The Adventures of Jasmine
This is me. My name is Jasmine, I’m 21 and I’m from Portsmouth, England. I was diagnosed with Freidriech’s Ataxia, a degenerative neurological disorder, in October 2000. As a side effect of this condition (which has meant that I can’t walk at all), I also have metal rods fused to my spine to correct scoliosis. My wheelchair is Quickie Helium and has a rigid frame, though the wheels do come off and the back folds down flat to the seat.
Despite the obvious difficulty, I’ve always loved travelling, and I have just returned from the trip of a lifetime – three weeks exploring the North Island of New Zealand (November 16th – December 9th 2013). As a massive Tolkien fan, and an environmental scientist, this trip was a dream come true.
We (myself, my friend Julia and my carer Steph) flew out of Heathrow on Air NZ flight NZ001. This was a direct flight to Auckland; with only a two-hour break at LAX. We only chose this flight because I was told that the plane (A Boeing 777-300) had a disabled toilet on board. It wasn’t a very good one. It was bigger than normal airplane toilets; there was room to get the aisle chair adjacent to the toilet but not much else. The handrails were too small and not really in the right place (the steward had to lift me on to the toilet because I couldn’t reach). And of course, they were only on one side. It’s law in the UK that there have to be handrails on both sides, but I don’t think its law anywhere else. Also, the aisles on this plane are ridiculously narrow. The aisle chair on its own is horrible (it’s ridiculously narrow, and I felt very unsteady the whole time I was sat in it), but when combined with the narrowness of the aisles – my knees hit every chair and my shoulders and hips scraped along every chair too – moving around the plane was terrible.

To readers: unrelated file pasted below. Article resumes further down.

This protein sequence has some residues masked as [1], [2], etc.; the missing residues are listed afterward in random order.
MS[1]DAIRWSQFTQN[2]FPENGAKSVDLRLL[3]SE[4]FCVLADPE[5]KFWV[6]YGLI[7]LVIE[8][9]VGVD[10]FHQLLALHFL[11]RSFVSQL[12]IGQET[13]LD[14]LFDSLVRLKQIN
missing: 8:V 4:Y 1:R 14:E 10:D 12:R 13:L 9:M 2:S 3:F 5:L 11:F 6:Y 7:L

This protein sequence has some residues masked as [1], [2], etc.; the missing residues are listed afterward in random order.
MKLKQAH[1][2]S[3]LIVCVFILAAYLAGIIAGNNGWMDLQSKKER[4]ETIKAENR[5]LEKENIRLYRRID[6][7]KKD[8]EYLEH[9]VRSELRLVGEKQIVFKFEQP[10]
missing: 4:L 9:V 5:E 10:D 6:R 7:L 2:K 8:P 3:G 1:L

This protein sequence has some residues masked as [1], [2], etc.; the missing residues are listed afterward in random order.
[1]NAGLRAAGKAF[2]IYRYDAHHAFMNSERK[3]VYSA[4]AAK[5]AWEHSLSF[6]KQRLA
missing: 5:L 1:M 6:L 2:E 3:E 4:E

Apart from the toilet and the aisles, Air NZ were brilliant – they upgraded us to Skycouch (its like Economy +), and they were very helpful and friendly.
I’d rented a van from Freedom Mobility before we left England (a Toyota Noah), and they met us at the airport. They showed us how to use the car (it had an electronic swivel chair), told us about NZ road law and gave us a SatNav (this was invaluable). The car was great, and the boot was big enough to ft everything comfortably (three big suitcases, my wheelchair and our rented equipment). I’d already bought a New Zealand disabled badge for our stay ($35 from CCS mobility). Then we set off.
Our first stop was Invacare, who I’d rented a shower chair and toilet frame from. The frame was fine, but the back of the shower chair had the annoying habit of tipping forward when you put any weight on the arms – which was not helpful at all!